Last Vegas of the East? Atlantic City: Casino boom, convention center may finally turn town's fortunes around.

June 29, 1996

GAMBLING HAS NOT been kind to Atlantic City since the first casino opened 18 years ago. A once-popular beach resort sank to new lows even as casinos raked in profits. The middle class left town, crime soared, the old downtown ceased to exist. Except for casinos on the Boardwalk and at the marina area, Atlantic City resembled an impoverished ghost town.

But now things are improving. Due to tax breaks and less regulatory control of non-gambling activities in the casinos, business is booming. A $4.5 billion expansion is under way.

New Jersey's thrust is on economic development beyond the tables. The largest convention center on the East Coast will soon open, along with a 500-room non-casino hotel. Restaurants are returning. Stores, theaters and other entertainments are opening.

All this is good news for the shore city of 38,000. There is still concern the boom will bypass local residents while leaving them with traffic gridlock, renewed housing shortages, higher rents and a city more sharply split between haves and have-nots. Still, there is reason for hope this time.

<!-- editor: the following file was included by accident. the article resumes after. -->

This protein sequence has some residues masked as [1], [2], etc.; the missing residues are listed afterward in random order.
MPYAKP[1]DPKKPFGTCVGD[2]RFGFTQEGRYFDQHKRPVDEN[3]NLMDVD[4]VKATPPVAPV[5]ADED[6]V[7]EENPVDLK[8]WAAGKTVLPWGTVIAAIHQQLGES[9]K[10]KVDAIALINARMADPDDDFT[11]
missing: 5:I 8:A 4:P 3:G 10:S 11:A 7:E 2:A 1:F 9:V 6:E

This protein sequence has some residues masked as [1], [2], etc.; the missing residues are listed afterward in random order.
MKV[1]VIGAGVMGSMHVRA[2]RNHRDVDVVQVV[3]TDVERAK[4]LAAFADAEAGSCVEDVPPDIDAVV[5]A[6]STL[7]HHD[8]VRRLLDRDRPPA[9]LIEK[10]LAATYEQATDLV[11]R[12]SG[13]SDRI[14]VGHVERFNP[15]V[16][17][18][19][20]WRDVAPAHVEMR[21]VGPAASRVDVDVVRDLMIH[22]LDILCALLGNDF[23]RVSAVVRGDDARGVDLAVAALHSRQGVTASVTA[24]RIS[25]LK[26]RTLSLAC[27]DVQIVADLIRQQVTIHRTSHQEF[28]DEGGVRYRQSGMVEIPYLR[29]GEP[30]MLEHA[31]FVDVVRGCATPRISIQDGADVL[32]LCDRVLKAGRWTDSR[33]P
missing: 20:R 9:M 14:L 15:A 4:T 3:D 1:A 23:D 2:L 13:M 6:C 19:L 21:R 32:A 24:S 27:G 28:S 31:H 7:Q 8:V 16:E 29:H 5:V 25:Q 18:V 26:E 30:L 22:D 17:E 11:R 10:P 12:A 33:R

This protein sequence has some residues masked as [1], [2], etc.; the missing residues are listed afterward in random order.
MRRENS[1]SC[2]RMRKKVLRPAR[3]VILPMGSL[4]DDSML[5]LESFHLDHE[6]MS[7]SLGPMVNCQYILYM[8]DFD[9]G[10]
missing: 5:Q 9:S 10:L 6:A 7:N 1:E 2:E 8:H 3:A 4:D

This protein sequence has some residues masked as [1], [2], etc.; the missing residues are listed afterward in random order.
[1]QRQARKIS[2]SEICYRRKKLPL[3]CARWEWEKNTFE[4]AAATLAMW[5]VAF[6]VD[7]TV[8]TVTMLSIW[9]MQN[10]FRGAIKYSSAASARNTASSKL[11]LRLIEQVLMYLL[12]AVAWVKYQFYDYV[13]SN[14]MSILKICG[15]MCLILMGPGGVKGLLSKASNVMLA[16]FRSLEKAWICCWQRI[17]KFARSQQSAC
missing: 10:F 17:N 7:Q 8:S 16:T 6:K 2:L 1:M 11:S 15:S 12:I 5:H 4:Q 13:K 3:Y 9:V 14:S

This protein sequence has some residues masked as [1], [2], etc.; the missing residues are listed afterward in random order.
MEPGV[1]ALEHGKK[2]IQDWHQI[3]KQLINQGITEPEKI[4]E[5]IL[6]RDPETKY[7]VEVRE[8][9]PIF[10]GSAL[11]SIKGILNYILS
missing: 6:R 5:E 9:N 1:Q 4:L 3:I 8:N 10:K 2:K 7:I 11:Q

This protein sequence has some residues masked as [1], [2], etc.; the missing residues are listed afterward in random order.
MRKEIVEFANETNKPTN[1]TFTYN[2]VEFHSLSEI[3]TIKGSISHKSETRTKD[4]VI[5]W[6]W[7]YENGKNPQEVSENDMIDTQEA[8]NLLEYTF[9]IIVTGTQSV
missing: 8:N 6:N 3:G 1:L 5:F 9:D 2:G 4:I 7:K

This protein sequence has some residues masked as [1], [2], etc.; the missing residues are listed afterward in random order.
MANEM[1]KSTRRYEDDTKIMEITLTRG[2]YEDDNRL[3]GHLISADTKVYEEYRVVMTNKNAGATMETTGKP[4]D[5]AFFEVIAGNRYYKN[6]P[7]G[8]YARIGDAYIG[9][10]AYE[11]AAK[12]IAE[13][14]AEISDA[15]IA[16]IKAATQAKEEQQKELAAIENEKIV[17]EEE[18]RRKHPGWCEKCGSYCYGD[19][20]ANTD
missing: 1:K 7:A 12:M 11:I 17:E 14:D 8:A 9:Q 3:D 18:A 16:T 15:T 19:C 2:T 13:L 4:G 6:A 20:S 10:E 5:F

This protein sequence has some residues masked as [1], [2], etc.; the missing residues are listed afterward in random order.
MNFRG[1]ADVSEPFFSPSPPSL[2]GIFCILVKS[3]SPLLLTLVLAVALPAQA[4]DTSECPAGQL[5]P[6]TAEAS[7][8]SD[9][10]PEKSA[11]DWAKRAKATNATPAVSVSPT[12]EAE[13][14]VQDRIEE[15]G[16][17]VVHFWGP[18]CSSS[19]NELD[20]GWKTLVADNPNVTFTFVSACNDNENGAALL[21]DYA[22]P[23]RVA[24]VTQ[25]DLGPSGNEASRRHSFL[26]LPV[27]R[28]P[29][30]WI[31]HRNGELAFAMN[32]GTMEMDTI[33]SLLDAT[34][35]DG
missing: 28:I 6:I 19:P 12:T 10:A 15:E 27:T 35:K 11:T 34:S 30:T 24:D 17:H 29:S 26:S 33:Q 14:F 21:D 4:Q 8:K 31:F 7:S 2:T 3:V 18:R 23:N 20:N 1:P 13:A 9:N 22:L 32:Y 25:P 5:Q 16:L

New Jersey Gov. Christine Todd Whitman's approach is to turn Atlantic City into a true resort and convention destination. Hotel occupancy rates have soared to 92 percent. Expanded casinos stress more rooms, restaurants, shops and non-gambling attractions that should appeal to vacationers and conventioneers who now flock to Las Vegas.

Still, this saga illustrates the pitfalls of trying to turn around a town's fortunes with casinos. Atlantic City has suffered for 18 years. No wonder other East Coast cities and states -- including Maryland -- looked at its plight and then rejected casino gambling. That's still sound advice -- even if Atlantic City's local residents may finally hold a winning hand.

Pub date: 06/29/96

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